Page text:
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It's reading in a value from cin and assigning it to a previously declared variable named curInput. Each time the loop runs, it reads a variable value, assigns it to curInput, processes it accordingly, and then loops again until the loop is finished. Because the value of curInput is processed inside the loop and not needed again after processing, the value of curInput just gets overwritten at each cin >> curInput;.
cin >> curInput;
Ok, so it's not bitshifting? I thought the >> operator was for right bitshift, which is why I was so confused.
You are correct in that it is also the bitshift operator. C and C++ also use them as IO operators with cin and cout. my understanding as far as the reason for it is that they wanted to make the IO operators analagous to unix IO redirection operators.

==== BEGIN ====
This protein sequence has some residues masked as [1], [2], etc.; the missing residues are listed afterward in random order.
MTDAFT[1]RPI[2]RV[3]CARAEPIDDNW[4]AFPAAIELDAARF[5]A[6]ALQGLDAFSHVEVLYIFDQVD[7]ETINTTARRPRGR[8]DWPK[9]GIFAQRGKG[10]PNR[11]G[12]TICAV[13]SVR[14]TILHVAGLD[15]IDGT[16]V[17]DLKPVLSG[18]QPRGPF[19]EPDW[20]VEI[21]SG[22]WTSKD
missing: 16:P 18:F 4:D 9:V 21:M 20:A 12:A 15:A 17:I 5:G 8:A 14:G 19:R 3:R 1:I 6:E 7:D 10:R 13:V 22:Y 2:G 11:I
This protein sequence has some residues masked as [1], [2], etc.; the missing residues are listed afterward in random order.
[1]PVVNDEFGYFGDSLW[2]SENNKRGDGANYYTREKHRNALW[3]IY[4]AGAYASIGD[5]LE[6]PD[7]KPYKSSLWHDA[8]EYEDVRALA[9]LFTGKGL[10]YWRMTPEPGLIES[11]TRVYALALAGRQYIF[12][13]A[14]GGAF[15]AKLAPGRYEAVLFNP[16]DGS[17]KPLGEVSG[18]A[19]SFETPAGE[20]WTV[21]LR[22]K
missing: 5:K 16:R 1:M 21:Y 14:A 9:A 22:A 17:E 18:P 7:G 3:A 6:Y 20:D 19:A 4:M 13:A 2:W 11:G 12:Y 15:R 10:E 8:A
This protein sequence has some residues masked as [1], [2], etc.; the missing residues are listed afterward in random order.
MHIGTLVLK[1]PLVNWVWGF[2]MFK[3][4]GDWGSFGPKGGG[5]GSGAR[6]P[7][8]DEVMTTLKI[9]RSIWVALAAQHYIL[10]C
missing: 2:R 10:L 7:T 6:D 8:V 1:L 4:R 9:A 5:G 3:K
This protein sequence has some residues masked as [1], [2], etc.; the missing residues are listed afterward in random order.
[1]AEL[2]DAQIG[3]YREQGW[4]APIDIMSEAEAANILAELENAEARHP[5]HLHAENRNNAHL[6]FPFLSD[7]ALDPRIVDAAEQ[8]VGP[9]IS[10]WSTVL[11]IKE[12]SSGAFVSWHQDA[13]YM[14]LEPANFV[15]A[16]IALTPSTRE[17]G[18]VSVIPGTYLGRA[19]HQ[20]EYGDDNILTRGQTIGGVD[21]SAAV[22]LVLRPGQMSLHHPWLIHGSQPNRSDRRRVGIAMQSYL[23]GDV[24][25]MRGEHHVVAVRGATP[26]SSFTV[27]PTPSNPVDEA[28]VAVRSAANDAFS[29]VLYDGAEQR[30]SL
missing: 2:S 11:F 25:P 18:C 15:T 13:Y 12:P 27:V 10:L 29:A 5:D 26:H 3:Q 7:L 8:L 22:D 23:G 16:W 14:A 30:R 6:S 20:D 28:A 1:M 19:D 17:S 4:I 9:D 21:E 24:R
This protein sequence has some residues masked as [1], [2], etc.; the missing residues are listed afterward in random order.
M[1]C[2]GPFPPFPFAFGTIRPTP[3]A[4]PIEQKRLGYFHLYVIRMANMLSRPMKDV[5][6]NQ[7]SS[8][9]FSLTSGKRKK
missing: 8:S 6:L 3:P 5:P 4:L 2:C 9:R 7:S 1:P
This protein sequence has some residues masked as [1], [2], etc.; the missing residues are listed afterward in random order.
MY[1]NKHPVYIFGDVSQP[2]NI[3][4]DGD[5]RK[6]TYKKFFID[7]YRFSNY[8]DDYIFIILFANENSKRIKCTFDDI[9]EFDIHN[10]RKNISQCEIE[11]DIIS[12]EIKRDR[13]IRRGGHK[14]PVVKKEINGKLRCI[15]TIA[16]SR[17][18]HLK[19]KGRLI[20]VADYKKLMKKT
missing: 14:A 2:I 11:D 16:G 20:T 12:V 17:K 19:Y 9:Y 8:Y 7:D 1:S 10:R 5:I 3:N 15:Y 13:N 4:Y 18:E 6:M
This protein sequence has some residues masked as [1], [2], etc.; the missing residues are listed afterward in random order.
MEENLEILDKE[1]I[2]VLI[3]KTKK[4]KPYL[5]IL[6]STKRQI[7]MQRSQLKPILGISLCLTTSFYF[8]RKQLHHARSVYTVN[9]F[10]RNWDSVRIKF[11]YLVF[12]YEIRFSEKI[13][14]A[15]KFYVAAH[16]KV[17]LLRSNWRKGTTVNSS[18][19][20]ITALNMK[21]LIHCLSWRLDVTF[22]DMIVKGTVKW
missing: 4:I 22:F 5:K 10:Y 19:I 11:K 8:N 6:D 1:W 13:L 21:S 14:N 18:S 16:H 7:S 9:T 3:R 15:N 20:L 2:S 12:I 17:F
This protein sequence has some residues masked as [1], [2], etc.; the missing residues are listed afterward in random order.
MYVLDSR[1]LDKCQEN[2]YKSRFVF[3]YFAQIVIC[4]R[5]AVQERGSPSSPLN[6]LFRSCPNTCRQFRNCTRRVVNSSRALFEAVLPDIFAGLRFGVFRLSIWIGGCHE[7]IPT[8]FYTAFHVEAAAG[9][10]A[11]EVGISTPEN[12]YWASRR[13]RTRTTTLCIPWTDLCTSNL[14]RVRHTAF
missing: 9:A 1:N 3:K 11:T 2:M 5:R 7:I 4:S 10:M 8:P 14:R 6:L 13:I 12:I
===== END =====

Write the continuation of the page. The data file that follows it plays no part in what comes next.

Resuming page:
Just a small aside - these IO operators were introduced in C++ - they don't exist in C.
Yes, C++ allows classes to redefine the basic operators for their own purposes. This feature is usually referred to as "operator overloading": https://isocpp.org/wiki/faq/operator-overloading#op-ov-benefits
So, the handling of ">>" when used with the istream class is customized for each possible argument type: http://www.cplusplus.com/reference/istream/basic_istream/operator%3E%3E/
Many people think that operator overloading reduces the comprehensibility of code. Perhaps for this reason, the designers of Java decided against allowing operators to be re-defined. (Even so, Java natively overloads the "+" operator for java.lang.String to concatenate rather than perform a mathematical operation.)
sorry but i did not understand this properly. Can you explain it clearly please? Thank you in advance.